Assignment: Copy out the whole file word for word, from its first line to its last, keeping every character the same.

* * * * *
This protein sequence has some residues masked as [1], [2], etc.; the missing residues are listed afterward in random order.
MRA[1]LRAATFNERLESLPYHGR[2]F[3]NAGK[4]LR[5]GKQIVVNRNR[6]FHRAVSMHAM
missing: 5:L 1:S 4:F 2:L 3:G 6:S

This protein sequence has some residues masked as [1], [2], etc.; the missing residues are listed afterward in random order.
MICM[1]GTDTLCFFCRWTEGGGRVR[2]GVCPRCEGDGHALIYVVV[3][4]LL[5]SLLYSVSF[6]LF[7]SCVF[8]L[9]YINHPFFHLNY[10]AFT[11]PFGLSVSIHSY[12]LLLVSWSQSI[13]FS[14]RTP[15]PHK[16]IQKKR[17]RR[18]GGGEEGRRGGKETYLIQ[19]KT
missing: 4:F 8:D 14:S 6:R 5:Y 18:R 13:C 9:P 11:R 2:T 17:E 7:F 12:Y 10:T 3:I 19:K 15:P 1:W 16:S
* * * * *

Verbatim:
This protein sequence has some residues masked as [1], [2], etc.; the missing residues are listed afterward in random order.
MRA[1]LRAATFNERLESLPYHGR[2]F[3]NAGK[4]LR[5]GKQIVVNRNR[6]FHRAVSMHAM
missing: 5:L 1:S 4:F 2:L 3:G 6:S

This protein sequence has some residues masked as [1], [2], etc.; the missing residues are listed afterward in random order.
MICM[1]GTDTLCFFCRWTEGGGRVR[2]GVCPRCEGDGHALIYVVV[3][4]LL[5]SLLYSVSF[6]LF[7]SCVF[8]L[9]YINHPFFHLNY[10]AFT[11]PFGLSVSIHSY[12]LLLVSWSQSI[13]FS[14]RTP[15]PHK[16]IQKKR[17]RR[18]GGGEEGRRGGKETYLIQ[19]KT
missing: 4:F 8:D 14:S 6:R 5:Y 18:R 13:C 9:P 11:R 2:T 17:E 7:F 12:Y 10:T 3:I 19:K 15:P 1:W 16:S